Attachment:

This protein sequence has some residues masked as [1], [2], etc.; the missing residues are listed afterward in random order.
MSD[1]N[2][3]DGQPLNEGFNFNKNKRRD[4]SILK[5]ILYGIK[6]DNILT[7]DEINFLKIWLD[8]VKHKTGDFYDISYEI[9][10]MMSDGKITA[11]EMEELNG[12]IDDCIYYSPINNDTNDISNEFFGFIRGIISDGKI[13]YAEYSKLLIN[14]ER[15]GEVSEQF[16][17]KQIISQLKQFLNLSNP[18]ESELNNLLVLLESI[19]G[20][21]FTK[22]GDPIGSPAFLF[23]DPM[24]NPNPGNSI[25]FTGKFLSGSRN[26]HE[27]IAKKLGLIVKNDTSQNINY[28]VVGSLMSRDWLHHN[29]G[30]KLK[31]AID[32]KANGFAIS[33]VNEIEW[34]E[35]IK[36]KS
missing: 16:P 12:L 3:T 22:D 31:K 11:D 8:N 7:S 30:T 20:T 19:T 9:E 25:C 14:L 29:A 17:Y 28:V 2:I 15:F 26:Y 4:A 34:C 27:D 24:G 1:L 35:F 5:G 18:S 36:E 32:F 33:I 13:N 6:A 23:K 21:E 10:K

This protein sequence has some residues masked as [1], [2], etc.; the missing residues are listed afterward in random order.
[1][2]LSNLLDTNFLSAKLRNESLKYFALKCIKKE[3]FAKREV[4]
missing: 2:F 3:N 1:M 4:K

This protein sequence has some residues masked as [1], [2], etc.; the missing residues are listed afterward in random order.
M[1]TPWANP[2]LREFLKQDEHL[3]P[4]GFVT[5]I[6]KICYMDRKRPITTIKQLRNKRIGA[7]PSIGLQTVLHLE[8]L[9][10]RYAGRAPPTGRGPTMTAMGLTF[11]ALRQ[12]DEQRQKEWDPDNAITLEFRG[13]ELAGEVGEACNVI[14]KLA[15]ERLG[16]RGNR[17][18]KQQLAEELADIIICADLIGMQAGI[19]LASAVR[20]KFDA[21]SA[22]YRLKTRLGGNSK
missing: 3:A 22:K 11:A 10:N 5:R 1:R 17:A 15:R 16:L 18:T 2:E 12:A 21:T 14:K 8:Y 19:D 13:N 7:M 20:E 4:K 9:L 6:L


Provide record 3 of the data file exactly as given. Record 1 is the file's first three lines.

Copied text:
This protein sequence has some residues masked as [1], [2], etc.; the missing residues are listed afterward in random order.
M[1]TPWANP[2]LREFLKQDEHL[3]P[4]GFVT[5]I[6]KICYMDRKRPITTIKQLRNKRIGA[7]PSIGLQTVLHLE[8]L[9][10]RYAGRAPPTGRGPTMTAMGLTF[11]ALRQ[12]DEQRQKEWDPDNAITLEFRG[13]ELAGEVGEACNVI[14]KLA[15]ERLG[16]RGNR[17][18]KQQLAEELADIIICADLIGMQAGI[19]LASAVR[20]KFDA[21]SA[22]YRLKTRLGGNSK
missing: 3:A 22:K 11:A 10:N 5:R 1:R 17:A 15:R 16:L 18:T 2:E 12:A 21:T 14:K 8:Y 19:D 13:N 7:M 20:E 4:K 9:L 6:L